In Alone in the Kitchen with an Eggplant: Confessions of Cooking for One and Dining Alone, Nora Ephron, Ann Patchett, Steve Almond, and others provide essays about the experiences of eating alone, along with a scattering of recipes designed to feed one.
I read this on vacation, which was unfortunate because the book made me want to go out immediately to buy ingredients to cook myself a fabulous meal. In particular, Phoebe Nobles' Asparagus Superhero made me sad that the asparagus season is over for the year.
The thread that connects all the pieces in the book is that feeding yourself, when you're by yourself, is an acceptably selfish act. When you don't have to worry about the needs and wants of another person, you can cook whatever you want. Whether you choose to treat yourself to a nice place setting and garnishes, or eat straight out of the pot, it is all about what feels best to you. (Personally, I tend to run the gamut between cooking lovely dinners for myself with fancy ingredients to having cornflakes for dinner.)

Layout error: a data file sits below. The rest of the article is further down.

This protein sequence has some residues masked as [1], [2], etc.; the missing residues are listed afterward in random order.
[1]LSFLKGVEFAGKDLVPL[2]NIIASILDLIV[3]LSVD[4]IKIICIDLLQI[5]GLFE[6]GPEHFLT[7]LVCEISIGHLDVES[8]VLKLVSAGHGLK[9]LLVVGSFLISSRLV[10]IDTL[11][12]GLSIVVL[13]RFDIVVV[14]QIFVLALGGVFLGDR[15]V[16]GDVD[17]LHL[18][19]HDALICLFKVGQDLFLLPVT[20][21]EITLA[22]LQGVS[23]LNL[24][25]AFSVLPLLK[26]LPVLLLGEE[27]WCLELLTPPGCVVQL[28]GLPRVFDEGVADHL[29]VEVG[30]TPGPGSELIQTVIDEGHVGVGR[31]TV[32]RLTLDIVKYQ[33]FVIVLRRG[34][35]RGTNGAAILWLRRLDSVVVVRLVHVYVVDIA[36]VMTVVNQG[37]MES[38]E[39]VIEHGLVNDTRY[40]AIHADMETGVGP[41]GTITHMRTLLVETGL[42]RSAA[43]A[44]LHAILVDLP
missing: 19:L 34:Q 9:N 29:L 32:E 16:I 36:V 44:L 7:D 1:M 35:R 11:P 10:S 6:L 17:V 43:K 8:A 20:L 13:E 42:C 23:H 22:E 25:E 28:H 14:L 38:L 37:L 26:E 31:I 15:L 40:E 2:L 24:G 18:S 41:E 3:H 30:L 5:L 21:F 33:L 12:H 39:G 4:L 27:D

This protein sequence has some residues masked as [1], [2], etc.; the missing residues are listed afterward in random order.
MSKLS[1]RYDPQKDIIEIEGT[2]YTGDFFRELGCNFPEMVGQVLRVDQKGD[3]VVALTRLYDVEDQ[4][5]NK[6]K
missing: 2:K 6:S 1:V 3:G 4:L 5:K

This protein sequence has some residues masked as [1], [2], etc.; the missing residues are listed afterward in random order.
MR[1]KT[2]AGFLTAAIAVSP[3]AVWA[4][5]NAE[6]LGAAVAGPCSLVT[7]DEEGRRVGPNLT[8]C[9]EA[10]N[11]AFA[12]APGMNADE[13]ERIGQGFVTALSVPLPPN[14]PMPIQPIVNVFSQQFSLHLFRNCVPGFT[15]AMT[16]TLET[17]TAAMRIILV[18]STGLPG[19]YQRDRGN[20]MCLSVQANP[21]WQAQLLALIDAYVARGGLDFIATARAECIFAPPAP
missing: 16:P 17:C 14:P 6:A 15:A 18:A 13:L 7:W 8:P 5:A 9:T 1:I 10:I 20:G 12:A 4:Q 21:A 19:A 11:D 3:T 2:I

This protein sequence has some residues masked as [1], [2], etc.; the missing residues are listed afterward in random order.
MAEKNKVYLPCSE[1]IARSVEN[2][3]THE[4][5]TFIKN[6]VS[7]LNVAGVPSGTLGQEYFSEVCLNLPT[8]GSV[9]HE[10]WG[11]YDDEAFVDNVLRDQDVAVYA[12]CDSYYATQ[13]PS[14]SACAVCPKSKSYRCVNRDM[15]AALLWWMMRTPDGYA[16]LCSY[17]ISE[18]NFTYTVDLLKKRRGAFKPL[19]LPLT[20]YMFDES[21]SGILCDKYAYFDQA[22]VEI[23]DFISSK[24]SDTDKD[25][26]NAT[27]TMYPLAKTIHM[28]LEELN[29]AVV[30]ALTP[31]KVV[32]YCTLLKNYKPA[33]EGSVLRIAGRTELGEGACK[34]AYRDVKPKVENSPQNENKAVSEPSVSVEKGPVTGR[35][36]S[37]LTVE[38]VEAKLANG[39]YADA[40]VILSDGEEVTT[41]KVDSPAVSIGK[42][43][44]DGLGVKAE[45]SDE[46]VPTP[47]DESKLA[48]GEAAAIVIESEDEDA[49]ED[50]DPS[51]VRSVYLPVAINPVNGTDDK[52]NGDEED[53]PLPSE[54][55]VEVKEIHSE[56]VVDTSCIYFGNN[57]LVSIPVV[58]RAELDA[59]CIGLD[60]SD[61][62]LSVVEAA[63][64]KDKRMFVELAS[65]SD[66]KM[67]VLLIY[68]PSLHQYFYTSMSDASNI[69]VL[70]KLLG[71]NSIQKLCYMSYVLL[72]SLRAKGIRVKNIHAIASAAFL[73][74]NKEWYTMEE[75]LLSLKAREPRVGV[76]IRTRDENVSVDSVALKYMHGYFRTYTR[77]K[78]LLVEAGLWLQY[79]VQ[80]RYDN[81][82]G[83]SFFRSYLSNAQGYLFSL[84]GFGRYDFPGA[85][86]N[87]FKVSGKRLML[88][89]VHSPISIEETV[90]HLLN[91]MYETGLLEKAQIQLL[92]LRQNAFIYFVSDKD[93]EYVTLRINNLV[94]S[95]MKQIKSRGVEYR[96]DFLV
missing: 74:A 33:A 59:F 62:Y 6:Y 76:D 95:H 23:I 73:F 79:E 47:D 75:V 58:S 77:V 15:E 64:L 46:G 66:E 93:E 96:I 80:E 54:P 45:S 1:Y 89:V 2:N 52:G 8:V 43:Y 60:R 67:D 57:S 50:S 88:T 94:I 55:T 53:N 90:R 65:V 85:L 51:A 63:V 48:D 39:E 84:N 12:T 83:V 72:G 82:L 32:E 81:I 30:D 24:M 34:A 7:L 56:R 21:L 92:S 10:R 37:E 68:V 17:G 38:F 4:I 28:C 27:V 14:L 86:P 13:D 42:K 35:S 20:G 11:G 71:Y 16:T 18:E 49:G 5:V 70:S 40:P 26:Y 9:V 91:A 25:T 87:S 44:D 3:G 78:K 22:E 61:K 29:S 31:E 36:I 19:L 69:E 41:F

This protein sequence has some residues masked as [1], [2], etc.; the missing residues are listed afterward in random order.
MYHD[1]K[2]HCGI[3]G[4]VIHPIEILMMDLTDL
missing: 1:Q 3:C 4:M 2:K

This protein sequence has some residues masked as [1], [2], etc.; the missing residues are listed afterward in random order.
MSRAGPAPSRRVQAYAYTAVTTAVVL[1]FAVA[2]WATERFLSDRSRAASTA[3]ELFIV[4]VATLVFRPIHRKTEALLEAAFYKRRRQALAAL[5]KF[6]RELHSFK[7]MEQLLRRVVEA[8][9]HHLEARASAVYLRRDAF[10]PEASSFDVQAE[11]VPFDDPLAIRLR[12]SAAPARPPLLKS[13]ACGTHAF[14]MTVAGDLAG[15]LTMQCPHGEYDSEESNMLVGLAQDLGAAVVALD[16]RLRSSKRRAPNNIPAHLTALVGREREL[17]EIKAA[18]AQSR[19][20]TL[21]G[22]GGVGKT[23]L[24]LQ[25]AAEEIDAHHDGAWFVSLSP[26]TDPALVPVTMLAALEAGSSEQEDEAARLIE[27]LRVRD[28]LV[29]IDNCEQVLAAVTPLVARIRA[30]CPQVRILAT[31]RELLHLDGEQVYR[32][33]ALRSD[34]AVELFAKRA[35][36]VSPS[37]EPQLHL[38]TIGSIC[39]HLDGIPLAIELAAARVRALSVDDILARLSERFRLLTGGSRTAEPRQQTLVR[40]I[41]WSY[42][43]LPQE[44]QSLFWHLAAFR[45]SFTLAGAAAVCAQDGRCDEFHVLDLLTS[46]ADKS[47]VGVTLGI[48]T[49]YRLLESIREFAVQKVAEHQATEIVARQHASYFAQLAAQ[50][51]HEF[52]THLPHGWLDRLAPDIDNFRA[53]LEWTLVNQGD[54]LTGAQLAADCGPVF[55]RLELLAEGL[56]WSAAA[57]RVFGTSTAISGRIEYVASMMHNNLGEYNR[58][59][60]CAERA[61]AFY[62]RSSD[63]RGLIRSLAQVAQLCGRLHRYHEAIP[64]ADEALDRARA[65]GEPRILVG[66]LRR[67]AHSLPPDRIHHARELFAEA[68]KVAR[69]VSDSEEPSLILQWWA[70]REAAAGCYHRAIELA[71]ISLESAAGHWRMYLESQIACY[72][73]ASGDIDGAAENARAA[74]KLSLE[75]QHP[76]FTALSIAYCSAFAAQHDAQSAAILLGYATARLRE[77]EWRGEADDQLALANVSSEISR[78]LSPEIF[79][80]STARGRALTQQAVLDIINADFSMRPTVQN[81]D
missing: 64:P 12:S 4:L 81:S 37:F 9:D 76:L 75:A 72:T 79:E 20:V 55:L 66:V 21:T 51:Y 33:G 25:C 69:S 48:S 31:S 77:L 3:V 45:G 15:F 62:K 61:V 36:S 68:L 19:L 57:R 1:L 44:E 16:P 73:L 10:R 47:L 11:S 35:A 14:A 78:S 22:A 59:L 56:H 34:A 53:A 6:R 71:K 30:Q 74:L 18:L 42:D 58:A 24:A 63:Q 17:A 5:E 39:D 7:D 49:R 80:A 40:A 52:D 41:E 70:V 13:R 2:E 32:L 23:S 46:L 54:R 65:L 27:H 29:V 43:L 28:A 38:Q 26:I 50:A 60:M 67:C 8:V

I didn't connect quite as much to the section on eating out alone. I've done it and I'd do it again, especially when traveling, but I think that restaurants are fundamentally a social experience for me.